The Forest Grove express. (Forest Grove, Or.) 1916-1918, September 20, 1917, Image 7

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Men of National Army Will Be
Accorded Same Recognition
as Regulars.
Change* May Be Made In Present Law
— How Some Enlisted Men In the
United States Army Won
Medals for Valor.
Washington, Young Americans who
ImvM been selected for service In the
new National army should know tliut
tbe miiiim * recognition for Individual
ariM of imtmoiiu I gallantry In the field
will ho accorded lliem under tint law
llial la now given to officers and men
of ihu regular servlcu.
Tlierc are enlisted men In tin* serv-
Ice today who have won mi'dula of
honor for conspicuous personal gal-
lunlry In tin* Held, und It can he Maid
that the possession of omt of these
metal trib ute* to courage la prized
above nil tiling* else that the govero-
ment can I ich I o w .
Hy the time that the new American
army troopa In any numbers strike
the Germans In France, It Is probable
that congress will have made some
changes In the lnw m governing the giv­
ing of cert Idea tea of merit and medals
of honor for high acts of courage ou
the field of battle.
T h e r e Is a law governing In the mat­
ter today, hut It Is said that army o f­
ficers believe It to be hedged In with
mo many requirements that some men
who deserve certificates of merit nre
prevented from getting their earned
The changes which prob-
nid.v are to be made will In no way
aid the undeserving to secure prizes
which are Intended to go only to those
whose conduct Is of the highest In
face of great danger. Young men who
nre about (o enter Ihe training ramps
should know that In Ibis mailer of
reeognltlon for courage, they will be
on the same footing with commis­
sioned officers. Gallantry In man. not
gallantry In rank, Is the thing recog­
How Medals Have Been Won.
It Is possible that men selected for
service In the new National army, and
perhaps others, may tie Interested to
learn how a few of the many enlisted
men In the United States army have
earned their medals "fo r valor."
When i'lister's expedition struck In­
to the Sioux country In 1H70, the com­
manding otbeer ordered Major Iteno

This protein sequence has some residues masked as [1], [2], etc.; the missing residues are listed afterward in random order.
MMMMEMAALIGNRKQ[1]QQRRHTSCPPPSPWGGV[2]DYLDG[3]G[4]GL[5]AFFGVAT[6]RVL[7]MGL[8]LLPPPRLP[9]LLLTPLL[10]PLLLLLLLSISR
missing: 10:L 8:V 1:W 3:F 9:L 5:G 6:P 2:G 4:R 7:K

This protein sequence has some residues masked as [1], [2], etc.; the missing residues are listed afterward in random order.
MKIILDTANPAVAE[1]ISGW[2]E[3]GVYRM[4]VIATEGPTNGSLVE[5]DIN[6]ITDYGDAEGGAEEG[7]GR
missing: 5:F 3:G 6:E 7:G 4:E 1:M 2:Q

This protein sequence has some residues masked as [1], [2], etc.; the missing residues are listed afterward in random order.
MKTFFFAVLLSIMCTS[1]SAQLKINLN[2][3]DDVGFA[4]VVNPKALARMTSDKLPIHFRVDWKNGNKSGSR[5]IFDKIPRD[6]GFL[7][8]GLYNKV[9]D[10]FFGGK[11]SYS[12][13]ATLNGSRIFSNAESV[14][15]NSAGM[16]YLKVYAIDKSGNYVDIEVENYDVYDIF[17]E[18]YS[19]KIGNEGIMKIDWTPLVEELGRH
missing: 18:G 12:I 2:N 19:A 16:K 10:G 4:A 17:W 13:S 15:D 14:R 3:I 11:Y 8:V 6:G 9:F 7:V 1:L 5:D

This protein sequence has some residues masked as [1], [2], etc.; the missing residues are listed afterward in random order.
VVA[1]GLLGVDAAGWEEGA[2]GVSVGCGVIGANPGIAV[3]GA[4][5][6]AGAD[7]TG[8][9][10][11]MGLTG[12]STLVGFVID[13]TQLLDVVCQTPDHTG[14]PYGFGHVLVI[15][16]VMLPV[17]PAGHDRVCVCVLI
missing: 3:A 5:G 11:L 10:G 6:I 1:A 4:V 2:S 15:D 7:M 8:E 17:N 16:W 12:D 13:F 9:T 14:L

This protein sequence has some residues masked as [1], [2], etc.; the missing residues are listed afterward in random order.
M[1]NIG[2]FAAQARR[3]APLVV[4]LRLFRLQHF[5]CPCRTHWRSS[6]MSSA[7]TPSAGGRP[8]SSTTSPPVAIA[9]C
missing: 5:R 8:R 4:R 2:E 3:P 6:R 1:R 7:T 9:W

with Ids squadron of the Seventh to
miiko the detour to the right. Custer
then rode Into the valley, where with
his command’ he met his death. Iteno
striking to the right met a huge force
o f the Minus and In a bitter battle
which followed he tost many men.
While this engagement was at Its
height, u pack mule carrying a con­
siderable part <>f tbe carbine ammuni­
tion of tbe troopers broke away and
galloped toward the Indians. An en­
listed man named Hanley knew what
the loss of ammunition meant and he
left his troop and circling round to
the right tie managed to capture the
mule at a point directly lu front o f the
Indian line.
Hanley threw himself on tho ani­
mal's back and lushing It Into a run,
made straight back for his command.
Ho was under tho close and direct tiro
of the Indians.
Hundreds of rllles
barked nt him, but he escaped un­
scathed hy u seeming miracle. The
ammunition vns saved and congress,
recognizing the enlisted man's devo­
tion and gallantry, voted to glvo him
tlie coveted modul of honor for his
high service.
The bushwhacking war In tho Phil­
ippines produced of heroes a hundred,
hut the world usuully wns given only
the niiiuea of the commanding officers
In the tights which made Individual
heroism possible.
Who, on reading
these lines, can remember ever before
bavlng seen or beard Ihu nnuie Louis
tied eon ?
Escape Was Marvelous.
Not ao long ago "O ” company of
the Nineteenth Infantry went Into ac­
tion near Mount Alula, Cebu, Philip­
pine Islands. The captain of the com­
pany was mortally wounded and the
fortunes o f the light left him on tbe
Held defended only by Private Loula
Gedeon. A force of the enemy ad­
vanced to give the captain his death
stroke, but the private soldier faithful
to Ids duty and to bis officer faced the
oncoming band, us army record hath It,
“ single handed and alone.” Although
exposed to a concentrated fire, Gedeon
hy his marvelous markmanshlp, aided
materially hy his coolness In the pres­